GALVESTON — From dusk until dawn, the sky is alive with the sounds of chirping, whistling and the flapping of wings from the influx of thousands of birds that roost here during the winter months at the intersection of 61st Street and Stewart Road.
For two months, the displayed phenomenon has made many islanders curious as to what the birds are and why they are there.
“They scare me,” said Joy Webster, customer service representative at Walgreens at the intersection of 61st Street and Stewart Road. “At a certain time of the evening, there are over 1,000 of them.”
Jim Stevenson, executive director of the Galveston Ornithological Society, identifies the birds and assures everyone they aren’t dangerous.
“They are almost entirely great-tailed grackles, although there could be a few starlings mixed in,” Stevenson said. “The browner ones are the females.”
Great-tailed grackles are abundantly found throughout the West and Midwest regions of the United States. The males have black, yet shimmering, feathers; yellow eyes, black legs and a straight black bill. They weigh roughly 7 ounces and average 18.1 inches from head to tail, according to www.AllAboutBirds.com.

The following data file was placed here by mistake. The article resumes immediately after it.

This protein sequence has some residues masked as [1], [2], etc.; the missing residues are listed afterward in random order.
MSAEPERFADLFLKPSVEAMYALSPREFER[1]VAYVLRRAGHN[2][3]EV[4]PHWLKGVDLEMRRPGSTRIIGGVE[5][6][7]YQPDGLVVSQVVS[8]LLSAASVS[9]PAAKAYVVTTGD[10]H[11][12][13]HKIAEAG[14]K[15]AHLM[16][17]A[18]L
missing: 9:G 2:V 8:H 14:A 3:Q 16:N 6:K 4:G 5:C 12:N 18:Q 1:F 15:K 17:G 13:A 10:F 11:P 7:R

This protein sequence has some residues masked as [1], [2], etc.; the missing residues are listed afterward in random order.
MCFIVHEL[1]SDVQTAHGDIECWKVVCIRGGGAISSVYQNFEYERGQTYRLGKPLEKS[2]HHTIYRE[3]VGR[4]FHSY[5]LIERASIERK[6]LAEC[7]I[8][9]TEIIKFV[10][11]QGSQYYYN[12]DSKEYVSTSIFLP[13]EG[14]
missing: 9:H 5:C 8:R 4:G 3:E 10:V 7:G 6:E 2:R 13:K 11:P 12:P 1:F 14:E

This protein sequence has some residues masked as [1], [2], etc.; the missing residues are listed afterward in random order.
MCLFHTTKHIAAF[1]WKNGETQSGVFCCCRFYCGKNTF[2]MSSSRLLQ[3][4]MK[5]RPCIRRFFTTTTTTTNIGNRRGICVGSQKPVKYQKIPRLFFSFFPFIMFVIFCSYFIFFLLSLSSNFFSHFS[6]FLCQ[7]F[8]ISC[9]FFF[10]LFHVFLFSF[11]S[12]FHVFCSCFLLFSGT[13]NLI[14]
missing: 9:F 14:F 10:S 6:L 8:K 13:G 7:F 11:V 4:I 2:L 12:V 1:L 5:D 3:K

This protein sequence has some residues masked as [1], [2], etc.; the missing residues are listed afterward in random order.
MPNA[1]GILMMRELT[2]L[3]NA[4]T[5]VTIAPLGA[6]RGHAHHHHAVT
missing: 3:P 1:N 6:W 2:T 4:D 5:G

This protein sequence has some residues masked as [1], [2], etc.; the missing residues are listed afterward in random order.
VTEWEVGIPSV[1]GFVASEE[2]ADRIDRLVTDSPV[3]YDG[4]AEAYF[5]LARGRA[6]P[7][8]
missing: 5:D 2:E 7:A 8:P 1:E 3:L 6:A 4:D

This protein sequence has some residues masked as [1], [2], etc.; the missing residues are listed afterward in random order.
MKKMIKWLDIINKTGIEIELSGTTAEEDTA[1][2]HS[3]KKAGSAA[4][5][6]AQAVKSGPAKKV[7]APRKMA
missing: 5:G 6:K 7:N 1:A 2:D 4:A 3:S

The females are half the size of their male counterparts, weighing 3.7 ounces and 15.1 inches from head to tail. They have lighter, brown-colored feathers.
During the day, the birds disperse from the power lines in every direction to gather food. Their diet consists of grains, oats, fruits, insects, small fish, trash left by humans and occasionally small rodents such as mice.
Stevenson said the birds congregate to this area in such large numbers because the birds are not as threatened as they would be in areas such as Kempner Park.
“Grackles move their roosts around regularly because Cooper’s Hawks and other predators prey on them,” Stevenson said.
He also said BB gun-toting children account for one of those predators.
While the birds make some islanders uneasy, others have no quarrel with the winter visitors.
“They’re fine,” said Marcus Williams, sales representative at the AT&T store located near the intersection. “They’re a part of the earth. They don’t bother me except when they drop droppings on your car. That’s the one thing I don’t like.”
“I really don’t mind them,” said Christian Reigns, manager of Subway located on 61st Street. “I find them cheerful when I get to work at 6 in the morning.”
As the weather warms and spring approaches, the flock of great-tailed grackles and starlings in the area is expected to dwindle dramatically by the thousands.
“They disperse in spring to make even more,” Stevenson said.
It is likely the birds will return to the island next winter. If so, it is more likely there will be a plethora of newborn birds joining the flock that will turn the sky alive with chirping, whistling and the flapping of wings from dusk until dawn.